Sunday, June 16, 2013

Man of Steel 3D review

In 1978, a film version of the comic book superhero Superman was released. Its slogan was "You'll believe a man can fly." That movie deserved its motto. It was inspiring, and mythic. After some lesser sequels in Superman Three and Four came Superman Returns.(2006) Hardcore fans were disappointed in the last movie and studio Warner decided to reboot the superhero legend in the just released Man of Steel. The question becomes is the newest movie as good as the first one?

Man of Steel starts on the planet Krypton. Scientist Jor-El (Russel Crowe) is warning the ruling council of the impending destruction of the planet due to over mining of the core. Krypton is a truly alien world mixing advanced technology with Romanesque art. General Zod (Michael Shannon) rushes in and stages a coup. Jor-El decides to send his infant son, Kal-El by spaceship to earth with the Codex that contains the DNA.   Zod's coup fails but the planet is doomed. Zod and his cohorts are sentenced to a black hole.

Jor-El's son is found by farmers Jonathan Kent (Kevin Costner) and his wife, Martha. (Diane Lane) They name him  Clark and raise him, showing him love and teaching morality. Eventually, Jonathan tells Clark of his extraterrestrial origins. As a man (Henry Cavill), Clark works odd jobs while trying to discover what his destiny is. He secretly completes superhero tasks. While investigating an ancient Krypton based ship, reporter Lois Lane (Amy Adams) discovers Clark and his true identity. Meanwhile, Zod escapes and comes to earth to demand the surrender of Kal-El. He also wants the Codex.

Russel Crowe is a better Jor-El than Marlon Brando was in the first Superman movie. That's because he's given more to do but more importantly, he believes in the existence of the character. Initially, Michael Shannon's villain, Zod, is one dimensional until we discover why he wants the Codex. Only, then is this villain fleshed out. Amy Adams as Lois Lane is more than just a love interest for Clark Kent aka Superman. She's the epitome of the serious journalist who is searching for the truth. However, there is no spark between Clark and Lois. She seems interested but Clark lacks passion. Henry Cavill certainly has the body for Superman. There's a shirtless scene that is sure to make women swoon. I'm sure women will say what one female military officer says, "I just think he's kind of hot." He's better off as the human Clark Kent than Superman who comes off as somewhat cold. There's nothing to make one like Clark. Perhaps, it's the absence of friends as photographer Jimmy Olsen is missing from this Superman tale.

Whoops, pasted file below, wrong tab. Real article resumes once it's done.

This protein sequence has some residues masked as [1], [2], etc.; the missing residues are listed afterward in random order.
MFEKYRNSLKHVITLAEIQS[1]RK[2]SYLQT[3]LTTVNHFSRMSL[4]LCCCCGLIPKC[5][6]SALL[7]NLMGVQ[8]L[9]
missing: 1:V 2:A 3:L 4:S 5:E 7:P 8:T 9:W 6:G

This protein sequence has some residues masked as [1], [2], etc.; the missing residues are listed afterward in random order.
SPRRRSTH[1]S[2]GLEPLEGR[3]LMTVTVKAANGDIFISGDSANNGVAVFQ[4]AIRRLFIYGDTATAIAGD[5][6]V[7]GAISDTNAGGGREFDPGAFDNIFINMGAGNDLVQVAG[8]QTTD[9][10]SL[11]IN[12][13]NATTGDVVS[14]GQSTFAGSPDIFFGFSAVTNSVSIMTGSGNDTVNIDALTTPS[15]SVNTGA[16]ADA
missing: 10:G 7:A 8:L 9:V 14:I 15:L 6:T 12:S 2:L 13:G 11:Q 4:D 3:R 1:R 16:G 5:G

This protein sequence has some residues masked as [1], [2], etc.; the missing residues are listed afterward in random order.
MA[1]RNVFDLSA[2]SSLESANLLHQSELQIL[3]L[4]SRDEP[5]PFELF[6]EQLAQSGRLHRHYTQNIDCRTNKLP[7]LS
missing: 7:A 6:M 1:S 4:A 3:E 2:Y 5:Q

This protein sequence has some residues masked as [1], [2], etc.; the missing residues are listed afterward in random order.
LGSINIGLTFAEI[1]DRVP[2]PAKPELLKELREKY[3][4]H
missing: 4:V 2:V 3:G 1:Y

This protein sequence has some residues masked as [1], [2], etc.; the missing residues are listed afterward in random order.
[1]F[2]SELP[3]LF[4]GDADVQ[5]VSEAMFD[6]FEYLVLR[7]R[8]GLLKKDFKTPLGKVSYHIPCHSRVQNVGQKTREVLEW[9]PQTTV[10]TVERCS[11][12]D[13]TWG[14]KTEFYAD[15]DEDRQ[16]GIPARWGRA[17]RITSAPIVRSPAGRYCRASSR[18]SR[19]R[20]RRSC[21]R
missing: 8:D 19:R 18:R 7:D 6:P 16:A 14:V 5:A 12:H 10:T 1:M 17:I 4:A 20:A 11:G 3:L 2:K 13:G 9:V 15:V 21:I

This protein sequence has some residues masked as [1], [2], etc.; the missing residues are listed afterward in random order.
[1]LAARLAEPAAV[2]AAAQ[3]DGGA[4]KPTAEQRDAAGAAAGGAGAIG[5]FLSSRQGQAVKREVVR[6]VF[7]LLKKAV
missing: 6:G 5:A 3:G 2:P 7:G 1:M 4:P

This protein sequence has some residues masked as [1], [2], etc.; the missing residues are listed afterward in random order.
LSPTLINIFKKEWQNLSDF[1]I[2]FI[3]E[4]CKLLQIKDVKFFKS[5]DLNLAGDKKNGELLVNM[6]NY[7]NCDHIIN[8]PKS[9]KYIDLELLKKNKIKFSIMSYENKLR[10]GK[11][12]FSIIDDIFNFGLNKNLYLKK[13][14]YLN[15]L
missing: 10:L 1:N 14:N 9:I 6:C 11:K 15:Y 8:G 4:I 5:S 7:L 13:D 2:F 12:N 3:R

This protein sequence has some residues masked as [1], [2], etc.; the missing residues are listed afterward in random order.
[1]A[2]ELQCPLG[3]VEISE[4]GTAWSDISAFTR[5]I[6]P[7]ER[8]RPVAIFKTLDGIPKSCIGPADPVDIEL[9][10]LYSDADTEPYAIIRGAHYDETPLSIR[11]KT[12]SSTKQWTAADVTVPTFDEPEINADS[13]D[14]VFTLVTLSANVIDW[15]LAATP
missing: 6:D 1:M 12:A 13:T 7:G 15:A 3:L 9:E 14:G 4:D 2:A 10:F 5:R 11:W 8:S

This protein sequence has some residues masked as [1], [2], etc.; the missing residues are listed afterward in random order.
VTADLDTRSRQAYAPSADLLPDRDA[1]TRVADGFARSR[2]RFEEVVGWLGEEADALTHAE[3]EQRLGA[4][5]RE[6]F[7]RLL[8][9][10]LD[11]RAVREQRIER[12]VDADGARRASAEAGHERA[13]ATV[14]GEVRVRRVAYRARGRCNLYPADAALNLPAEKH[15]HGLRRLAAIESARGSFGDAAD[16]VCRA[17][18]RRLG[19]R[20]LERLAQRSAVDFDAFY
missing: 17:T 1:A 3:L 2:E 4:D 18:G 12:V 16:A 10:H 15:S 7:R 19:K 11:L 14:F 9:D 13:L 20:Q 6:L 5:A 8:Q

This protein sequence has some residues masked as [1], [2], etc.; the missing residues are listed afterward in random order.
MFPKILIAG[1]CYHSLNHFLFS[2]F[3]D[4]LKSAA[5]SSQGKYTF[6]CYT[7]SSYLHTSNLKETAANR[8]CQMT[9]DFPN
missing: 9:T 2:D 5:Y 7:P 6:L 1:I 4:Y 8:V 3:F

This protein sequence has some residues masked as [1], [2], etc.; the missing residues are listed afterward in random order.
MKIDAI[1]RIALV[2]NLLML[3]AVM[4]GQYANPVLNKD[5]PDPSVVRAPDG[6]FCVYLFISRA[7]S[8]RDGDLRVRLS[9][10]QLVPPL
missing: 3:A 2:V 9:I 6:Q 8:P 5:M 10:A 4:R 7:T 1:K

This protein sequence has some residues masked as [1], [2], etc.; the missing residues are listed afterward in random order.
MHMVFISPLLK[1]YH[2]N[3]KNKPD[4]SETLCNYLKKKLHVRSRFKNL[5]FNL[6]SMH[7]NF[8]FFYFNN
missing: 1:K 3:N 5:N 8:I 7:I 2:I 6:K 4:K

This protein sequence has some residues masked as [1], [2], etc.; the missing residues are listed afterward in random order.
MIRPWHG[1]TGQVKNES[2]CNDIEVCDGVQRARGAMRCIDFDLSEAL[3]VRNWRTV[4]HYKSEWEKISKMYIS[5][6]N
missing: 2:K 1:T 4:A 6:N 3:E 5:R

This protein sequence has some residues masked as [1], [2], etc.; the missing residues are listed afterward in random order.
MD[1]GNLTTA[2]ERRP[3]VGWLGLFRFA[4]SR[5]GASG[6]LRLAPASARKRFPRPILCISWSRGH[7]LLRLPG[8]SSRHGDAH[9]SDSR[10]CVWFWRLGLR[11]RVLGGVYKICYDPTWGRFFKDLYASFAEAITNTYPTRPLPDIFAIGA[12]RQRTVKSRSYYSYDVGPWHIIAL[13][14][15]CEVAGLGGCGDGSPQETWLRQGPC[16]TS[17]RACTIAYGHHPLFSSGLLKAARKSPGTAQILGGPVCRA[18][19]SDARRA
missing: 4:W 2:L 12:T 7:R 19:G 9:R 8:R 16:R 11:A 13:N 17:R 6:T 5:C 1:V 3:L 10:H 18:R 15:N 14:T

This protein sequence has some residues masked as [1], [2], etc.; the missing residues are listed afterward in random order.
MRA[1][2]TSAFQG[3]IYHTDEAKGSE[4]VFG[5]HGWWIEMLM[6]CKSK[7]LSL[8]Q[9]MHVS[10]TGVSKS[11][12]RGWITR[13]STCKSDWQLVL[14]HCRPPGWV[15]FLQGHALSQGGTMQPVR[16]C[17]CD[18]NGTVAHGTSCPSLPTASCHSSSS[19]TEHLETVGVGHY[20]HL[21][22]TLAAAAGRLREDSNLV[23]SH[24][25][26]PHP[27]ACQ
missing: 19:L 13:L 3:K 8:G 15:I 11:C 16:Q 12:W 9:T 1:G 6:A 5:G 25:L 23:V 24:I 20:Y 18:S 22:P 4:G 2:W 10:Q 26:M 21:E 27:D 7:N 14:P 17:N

Director Zack Snyder does a great job in setting up the action set pieces. Yes, there is fast cutting and jump cuts but he keeps the scenes in logical order. You know what is going on. It's all very exciting. You won't get bored watching this movie.

But Man of Steel is no Superman. Part of the problem is the screenplay by David S. Goyer and Christopher Nolan. Leaping between Superman's childhood, his journeys and the present day sap the movie of much of its energy. Pa Kent telling Clark that maybe he should let a bunch of drowning kids die to hide his identity makes no sense in the creating the moral fabric of Superman. The should have just redid a scene from Superman where Kent tells Clark that he has greater purpose than playing sports. Yes, the Kents did the right thing by hiding his identity but the idea that the world would not understand him takes away from Superman's destiny. There is also a lack of the American mythic quality that the first one had. That's all because of the whole secret identity thing while doing heroic acts. There's no goose bump moments where Clark Kent as Superman saves lives before the big climax action pieces in the end.

The movie also suffers from Hans Zimmer's score. Look,  it's okay but is more like musical wallpaper. And you don't get enough of the main theme. The problem is John Williams score for Superman. His main theme or march for that movie describes Superman and is so iconic that you identify the character to the music. It's inspiring. And that original score had nice touches of Aaron Copland for that distinct American quality. After all, Superman is an American myth.

As for seeing this movie in 3D, see it in 2D. Man of Steel 3D is a  conversion from 2D. After a very good first twenty minutes in 3D, the movie goes flat. You will forget that 3D version of this movie is in 3D. Part of the problem is that it feels as if the director wasn't thinking in 3D. And 3D conversions cannot capture the angles, nooks and crannies of the real  world. The result is that at best the movie has a pop up book effect. But there is no depth or popping out in a picture. This 3D conversion is nothing more than a cash grab. Save your money. Nothing super about this movie's 3D.

Man of Steel is exciting but sullen. It's a joyless exercise in superhero storytelling. The grade is B.

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